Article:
Gold has long been considered a safe haven with its ability to be a resilient store of value in the face of adverse economic or geopolitical environments. This has made gold a unique asset given the great sense of security attached to it. It is a hedge against inflation and currency depreciation and it has the ability to anchor a portfolio in turbulent times, making it a perfect portfolio diversifier.
Here’s a look at the broader trends in factors that determine the demand of gold along with an overview of the top gold exchange traded funds (ETFs). The demand for gold is broadly governed by the demand for jewelry, technology or industrial use, demand by central banks, investments and the market sentiments.
Jewelry is the largest source of annual demand for gold per sector, accounting for around 50% of total demand according to the World Gold Council. China and India are the two major markets with high demand for gold. The huge domestic demand for gold in these two nations has turned them as the biggest importers of gold, which is counterproductive to many of their economic policies. Authorities in these two nations have often set quota restrictions and even complete bans on gold imports during different phases.
The love for gold isn’t restricted to jewelry. The 2008 financial crisis resulted in a shift in the approach of central banks globally as many felt its relevance post the 2008 crisis. For example, the European Central Bank, along with twenty other central banks, has entered into an agreement called the Central Bank Gold Agreement (CGBA) to ensure that these central banks do not engage in uncoordinated large-scale gold sales, which can destabilize the gold markets. While CGBA 1, CGBA 2 and CGBA 3 had annual limits for how much gold could be sold, the CBGA 4 doesn’t have any quantitative limit on gold sale, which means there is “no intent to sell gold” by these banks. The CGGBA 4 signatories currently hold 11,437 metric tons of gold.
The official holdings by U.S. is at 8,133.5 metric tons, which is the highest among nations. The gold held by the U.S. constitutes almost 77% of its total foreign reserves. Germany comes second with 3,366.8 tons, which is 73% of its total reserves. Russia, China and India have 2,241.9 tons, 1,948.3 tons and 618.2 tons respectively, which is equivalent to 20.2%, 2.9% and 6.9% of their total foreign exchange reserves.
In addition, the industrial use of gold is a source of its demand. Gold has been used in electronics, dentistry, medicine, engineering, and environmental management.
The demand for gold for investing purposes is primarily because of the sense of security attached to it as well as its low or negative correlation with other assets over the years. The economic forces that determine the price of gold are different from the factors that influence the price of other asset classes, such as equities, bonds or real estate.
The fear of a slowing global economy, rising geopolitical tensions, trade tensions, lower interest rates and the level of negative yielding debt and momentum buying has pushed investors towards gold as an investment. Holdings in gold-backed ETFs hit a new all-time high of 2,855.3 tons in Q3 2019.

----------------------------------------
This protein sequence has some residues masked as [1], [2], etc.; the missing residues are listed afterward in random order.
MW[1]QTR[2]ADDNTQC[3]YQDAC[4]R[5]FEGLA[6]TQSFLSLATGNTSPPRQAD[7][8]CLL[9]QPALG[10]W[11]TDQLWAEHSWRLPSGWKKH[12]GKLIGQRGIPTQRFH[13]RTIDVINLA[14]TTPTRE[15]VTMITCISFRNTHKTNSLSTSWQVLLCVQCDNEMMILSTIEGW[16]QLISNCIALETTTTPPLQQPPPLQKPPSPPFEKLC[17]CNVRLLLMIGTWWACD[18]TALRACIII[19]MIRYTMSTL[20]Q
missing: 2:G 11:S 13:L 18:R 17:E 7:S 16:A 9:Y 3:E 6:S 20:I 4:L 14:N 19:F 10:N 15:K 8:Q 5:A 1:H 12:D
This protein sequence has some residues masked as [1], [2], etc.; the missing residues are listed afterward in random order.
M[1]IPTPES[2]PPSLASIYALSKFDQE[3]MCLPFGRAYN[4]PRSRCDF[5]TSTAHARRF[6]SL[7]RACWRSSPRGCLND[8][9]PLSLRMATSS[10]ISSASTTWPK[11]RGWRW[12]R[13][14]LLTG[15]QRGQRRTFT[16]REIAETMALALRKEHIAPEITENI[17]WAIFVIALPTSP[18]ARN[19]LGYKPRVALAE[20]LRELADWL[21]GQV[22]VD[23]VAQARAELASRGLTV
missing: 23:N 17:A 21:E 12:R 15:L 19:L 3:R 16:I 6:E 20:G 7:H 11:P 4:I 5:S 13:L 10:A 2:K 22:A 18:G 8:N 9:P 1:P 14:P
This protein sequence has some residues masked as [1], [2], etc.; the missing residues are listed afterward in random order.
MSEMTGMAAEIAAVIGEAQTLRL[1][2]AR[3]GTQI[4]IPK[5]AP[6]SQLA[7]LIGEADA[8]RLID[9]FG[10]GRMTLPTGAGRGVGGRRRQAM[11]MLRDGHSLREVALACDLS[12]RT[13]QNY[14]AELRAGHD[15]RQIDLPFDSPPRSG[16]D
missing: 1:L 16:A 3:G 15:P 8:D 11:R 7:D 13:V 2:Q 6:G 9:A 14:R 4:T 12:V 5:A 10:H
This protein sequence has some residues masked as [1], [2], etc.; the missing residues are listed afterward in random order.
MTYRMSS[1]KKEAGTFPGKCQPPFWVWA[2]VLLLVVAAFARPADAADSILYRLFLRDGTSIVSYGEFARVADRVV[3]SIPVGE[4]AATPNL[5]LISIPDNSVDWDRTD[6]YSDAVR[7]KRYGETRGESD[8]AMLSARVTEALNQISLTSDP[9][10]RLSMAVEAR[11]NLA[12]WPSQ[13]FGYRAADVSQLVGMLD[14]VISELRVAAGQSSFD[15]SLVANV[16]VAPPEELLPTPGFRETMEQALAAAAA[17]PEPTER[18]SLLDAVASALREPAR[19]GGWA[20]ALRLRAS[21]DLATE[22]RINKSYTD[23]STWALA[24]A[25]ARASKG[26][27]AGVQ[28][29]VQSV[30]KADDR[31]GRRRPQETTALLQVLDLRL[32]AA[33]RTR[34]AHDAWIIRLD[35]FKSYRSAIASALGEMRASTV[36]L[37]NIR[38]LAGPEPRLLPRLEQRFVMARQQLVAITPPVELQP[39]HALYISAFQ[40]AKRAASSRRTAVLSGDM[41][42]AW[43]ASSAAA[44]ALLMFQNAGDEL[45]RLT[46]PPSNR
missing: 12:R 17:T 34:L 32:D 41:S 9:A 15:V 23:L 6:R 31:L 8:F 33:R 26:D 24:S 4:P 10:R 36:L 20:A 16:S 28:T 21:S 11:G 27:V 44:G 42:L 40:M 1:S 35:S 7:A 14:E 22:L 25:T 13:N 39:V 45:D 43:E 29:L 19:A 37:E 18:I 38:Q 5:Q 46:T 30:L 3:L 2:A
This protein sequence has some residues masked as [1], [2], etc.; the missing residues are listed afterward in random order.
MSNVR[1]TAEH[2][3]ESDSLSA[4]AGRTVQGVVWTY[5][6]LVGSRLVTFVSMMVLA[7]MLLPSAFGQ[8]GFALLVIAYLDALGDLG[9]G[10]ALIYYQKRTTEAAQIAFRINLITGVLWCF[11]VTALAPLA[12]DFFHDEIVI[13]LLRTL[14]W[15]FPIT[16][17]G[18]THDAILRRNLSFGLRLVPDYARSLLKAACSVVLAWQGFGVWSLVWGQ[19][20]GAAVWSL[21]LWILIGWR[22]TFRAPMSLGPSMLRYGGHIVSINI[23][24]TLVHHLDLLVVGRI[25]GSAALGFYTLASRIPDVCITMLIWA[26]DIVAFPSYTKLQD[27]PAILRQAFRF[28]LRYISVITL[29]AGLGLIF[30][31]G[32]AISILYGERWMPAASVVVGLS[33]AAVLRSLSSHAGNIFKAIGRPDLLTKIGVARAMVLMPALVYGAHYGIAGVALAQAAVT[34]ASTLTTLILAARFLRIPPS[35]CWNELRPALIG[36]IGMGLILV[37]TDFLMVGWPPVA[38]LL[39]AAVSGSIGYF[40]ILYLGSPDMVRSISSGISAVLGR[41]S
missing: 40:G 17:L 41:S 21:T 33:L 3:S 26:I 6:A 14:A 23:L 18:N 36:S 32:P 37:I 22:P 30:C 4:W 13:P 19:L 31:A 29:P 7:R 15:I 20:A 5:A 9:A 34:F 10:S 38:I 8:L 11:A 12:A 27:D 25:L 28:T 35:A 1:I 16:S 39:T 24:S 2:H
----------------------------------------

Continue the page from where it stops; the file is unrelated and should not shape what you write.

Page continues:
“Global gold-backed assets under management (AUM) have grown 38% this year, partially driven by the gold price appreciation; this figure is 10% below their historical record in 2012 when the price of gold was above $1,700/oz,” notes a report.
Here’s a look at the top three ETFs (in terms of size).
SPDR Gold Trust (GLD) is the largest physically backed gold ETF in the world. Launched in 2004, GLD offers a seamless way to investors of participating in the gold bullion market without the necessity of taking physical delivery of gold. The ETF trades on NYSE ARCA along with exchanges such as the Singapore Stock Exchange, Tokyo Stock Exchange, The Stock Exchange of Hong Kong and the Mexican Stock Exchange (BMV). The fund has $42.03 billion in assets under management, and an expense ratio of 0.40%.
Launched in 2005, the iShares Gold Trust (IAU) is the second largest ETF in terms of assets under management, which are currently to the tune of $16.83 billion. The iShares Gold Trust seeks to reflect generally the performance of the price of gold. The funds’ beta versus S&P 500 is minus 0.03. The fund is benchmarked against LBMA gold price and has an expense ratio of 0.25%.
Aberdeen Standard Physical Swiss Gold Shares ETF (SGOL) reflects the performance of the price of gold bullion. Launched in 2009, the trust holds allocated physical gold bullion bars stored in secure vaults in Zurich, Switzerland. The fund has $1.14 billion as assets under management, an expense ratio of 0.17% and has London PM Fix for gold as its benchmark.
Some of the other notable ETFs are SPDR Gold MiniShares trust (GLDM), GranteShares Gold trust (BAR), Van Eck Gold Trust (OUNZ), Perth Mint Physical Gold ETF (AAAU), and Invesco DB Gold Fund (DGL), among others.
While some element of gold is good to add efficient diversification for any portfolio, the yellow metal has its periods when it lacks some luster and thus shouldn’t be added beyond a critical 5-10% in a portfolio.
The author has no position in any stocks mentioned. Investors should consider the above information not as a de facto recommendation, but as an idea for further consideration.
The views and opinions expressed herein are the views and opinions of the author and do not necessarily reflect those of Nasdaq, Inc.